Category Archives: Brown Bag Lunchtime Talks

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Brown Bag Lunchtime Talks 2017

Brown Bag Lunchtime Talks will take place the second Wednesday of each month in the Fenton History Center dining room at no cost from 12 PM to 1 PM. Food and drink is permitted. Donations are not required but will be graciously accepted. View this season’s Past Brown Bag Lunchtime Talks here:

See the complete 2017 listing below:

July 12th: 12 PM to 1 PM: More than Meets the Eye: The Early Story of Chautauqua: Richard P. Heitzenrater who holds the William Kellon Quick title for Professor of Church History and Wesley Studies at Duke University Divinity School will focus on the instigating features of the initial Camp Meeting that took place from 1871 to 1875 and the 1874 Assembly that began at Fair Point promptly at 12 PM on July 12th. 
This talk will define how oil money from Pennsylvania, the spread of railroads and steamboats, recovery from the Civil War, the founding of colleges, religious revivals and squabbles, industrialization, and the publication by Darwin influenced this time period and the region specifically. This story goes much further than the common ideas of J.H. Vincent that were supported by the money of Lewis Miller.
Attendees are encouraged to bring any early photographs they may have pertaining to Chautauqua region to share and discuss directly after the talk.

August 9th: 12 PM to 1 PM: Patrick Tyrrell: Lincoln’s Hero, Scoundrel, or Both?: Michelle Henry, Chautauqua County Historian & Records Manger, will discuss Patrick Tyrrell’s personal life and life as a Secret Service Agent on August 9th promptly at 12 PM.   

Patrick Tyrrell is credited with thwarting an attempt to steal Abraham Lincoln’s body and was hailed as a hero in Springfield, Illinois, but his early life in Chautauqua County was marred by corruption and personal strife.  Was he a hero or a scoundrel, or perhaps a bit of both?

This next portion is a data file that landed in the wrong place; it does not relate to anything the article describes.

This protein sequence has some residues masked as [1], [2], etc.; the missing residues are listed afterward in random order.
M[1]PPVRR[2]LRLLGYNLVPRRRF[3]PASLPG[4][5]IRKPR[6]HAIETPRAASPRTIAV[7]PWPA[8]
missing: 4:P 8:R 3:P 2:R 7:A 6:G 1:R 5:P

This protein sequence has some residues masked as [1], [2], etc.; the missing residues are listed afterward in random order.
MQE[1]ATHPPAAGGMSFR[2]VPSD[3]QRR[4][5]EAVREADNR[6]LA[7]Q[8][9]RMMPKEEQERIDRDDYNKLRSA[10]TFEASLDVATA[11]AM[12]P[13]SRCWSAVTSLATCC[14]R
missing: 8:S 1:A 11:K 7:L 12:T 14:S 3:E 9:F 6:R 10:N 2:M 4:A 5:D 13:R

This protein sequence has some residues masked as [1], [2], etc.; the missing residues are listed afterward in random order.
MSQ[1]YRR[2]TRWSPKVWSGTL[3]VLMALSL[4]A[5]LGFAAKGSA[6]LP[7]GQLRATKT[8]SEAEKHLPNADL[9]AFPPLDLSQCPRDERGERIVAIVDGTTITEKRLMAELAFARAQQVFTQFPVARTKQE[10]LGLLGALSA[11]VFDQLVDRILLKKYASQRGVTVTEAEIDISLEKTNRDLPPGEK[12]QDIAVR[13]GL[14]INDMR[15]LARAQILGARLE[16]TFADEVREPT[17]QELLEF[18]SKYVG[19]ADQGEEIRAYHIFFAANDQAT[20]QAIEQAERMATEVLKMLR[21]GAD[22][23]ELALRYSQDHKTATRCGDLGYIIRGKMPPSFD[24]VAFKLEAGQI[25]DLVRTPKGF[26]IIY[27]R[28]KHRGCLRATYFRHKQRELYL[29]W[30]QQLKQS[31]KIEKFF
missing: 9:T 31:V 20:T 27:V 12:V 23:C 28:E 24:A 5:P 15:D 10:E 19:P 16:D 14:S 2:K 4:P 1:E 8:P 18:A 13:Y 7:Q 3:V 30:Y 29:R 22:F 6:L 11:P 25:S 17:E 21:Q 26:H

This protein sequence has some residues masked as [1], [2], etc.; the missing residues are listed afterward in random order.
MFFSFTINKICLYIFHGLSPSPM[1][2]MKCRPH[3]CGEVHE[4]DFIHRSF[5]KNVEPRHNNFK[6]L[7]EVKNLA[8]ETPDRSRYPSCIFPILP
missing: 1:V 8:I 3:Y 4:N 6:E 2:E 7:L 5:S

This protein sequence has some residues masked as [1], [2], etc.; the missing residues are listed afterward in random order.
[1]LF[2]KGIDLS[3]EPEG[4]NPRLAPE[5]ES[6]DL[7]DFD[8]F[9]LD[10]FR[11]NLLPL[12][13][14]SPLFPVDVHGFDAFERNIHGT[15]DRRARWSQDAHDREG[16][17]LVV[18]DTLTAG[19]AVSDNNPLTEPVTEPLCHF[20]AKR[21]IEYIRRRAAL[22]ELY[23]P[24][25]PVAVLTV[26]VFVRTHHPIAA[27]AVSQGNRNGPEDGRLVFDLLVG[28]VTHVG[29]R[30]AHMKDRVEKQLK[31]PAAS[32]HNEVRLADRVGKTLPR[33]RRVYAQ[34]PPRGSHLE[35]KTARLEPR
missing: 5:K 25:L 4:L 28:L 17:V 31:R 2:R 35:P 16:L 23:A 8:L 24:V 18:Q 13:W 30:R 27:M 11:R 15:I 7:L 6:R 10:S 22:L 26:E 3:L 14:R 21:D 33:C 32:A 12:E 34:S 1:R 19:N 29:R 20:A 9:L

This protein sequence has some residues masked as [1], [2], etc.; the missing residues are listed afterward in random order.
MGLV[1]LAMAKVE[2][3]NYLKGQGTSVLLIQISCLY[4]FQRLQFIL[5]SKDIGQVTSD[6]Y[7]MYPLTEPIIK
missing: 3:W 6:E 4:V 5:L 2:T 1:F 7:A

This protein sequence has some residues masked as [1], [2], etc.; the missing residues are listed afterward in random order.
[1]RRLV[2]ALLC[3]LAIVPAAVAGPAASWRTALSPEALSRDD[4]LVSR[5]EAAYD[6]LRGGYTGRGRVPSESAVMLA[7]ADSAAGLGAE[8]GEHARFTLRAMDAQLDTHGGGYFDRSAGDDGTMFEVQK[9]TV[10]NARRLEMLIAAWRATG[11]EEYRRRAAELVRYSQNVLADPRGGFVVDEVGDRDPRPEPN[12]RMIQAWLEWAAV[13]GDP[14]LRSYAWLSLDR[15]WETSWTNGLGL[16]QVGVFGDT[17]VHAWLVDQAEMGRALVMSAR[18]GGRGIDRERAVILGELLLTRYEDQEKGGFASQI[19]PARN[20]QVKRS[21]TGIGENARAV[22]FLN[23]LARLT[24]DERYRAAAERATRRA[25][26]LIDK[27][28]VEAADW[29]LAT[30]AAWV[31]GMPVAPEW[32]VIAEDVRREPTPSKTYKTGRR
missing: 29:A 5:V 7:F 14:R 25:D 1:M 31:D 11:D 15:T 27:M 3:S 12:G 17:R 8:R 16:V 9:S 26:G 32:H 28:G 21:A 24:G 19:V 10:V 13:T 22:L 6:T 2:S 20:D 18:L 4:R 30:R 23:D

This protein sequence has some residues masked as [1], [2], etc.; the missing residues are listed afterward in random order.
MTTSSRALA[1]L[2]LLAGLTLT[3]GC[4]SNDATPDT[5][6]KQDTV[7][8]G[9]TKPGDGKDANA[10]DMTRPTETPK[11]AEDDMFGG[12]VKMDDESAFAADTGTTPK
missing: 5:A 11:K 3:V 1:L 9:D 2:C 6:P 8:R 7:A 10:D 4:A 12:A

September 13th: 12 PM to 1 PM: Walnut Grove Archaeology Project: Year 6: Dr. Thomas Greer will discuss the archaeological excavation that has been underway on the grounds of the Fenton History Center and additions to the artifacts that have been collected on September 13 promptly at 12 PM.

Team members of the Walnut Grove Archaeology Project will continue in an area where an early structure associated with the mansion once stood. Dr. Thomas Greer and his colleagues will also be investigating the location of the carriage house and west side house addition.

Interested in participating? Dig days take place on Tuesdays and Wednesdays throughout the summer beginning in June.  Excavation may also take place on some Saturdays.  The days that are not spent digging will be spent washing artifacts. Due to the confined space and small scale of the project, the number of participants is limited. If you would like to join us call the Fenton History Center at (716) 664-6256.

October 11th: 12 PM to 1 PM: The Chautauqua County Historic Structure Database: Michelle Henry, Chautauqua County Historian, and Wendy Straight, Chautauqua County Historical Structures Volunteer, will demonstrate the Historic Structures of Chautauqua County Database and outline the project’s specific goals on October 11th promptly at 12 PM.
Wendy Straight will discuss the projects history and Michelle Henry will cover recent additions from county and museum records. Those who attend will learn how to submit material from their own family’s archives.
Persons interested in 19th century maps and homes in Chautauqua County and anyone who is interested in learning how to access maps and information pertaining to homes dated to the 19th century in Chautauqua County online are encouraged to attend this talk. Pictured: Photograph featured in the database of the Residence of Thomas D. Spiking, Charlotte, New York.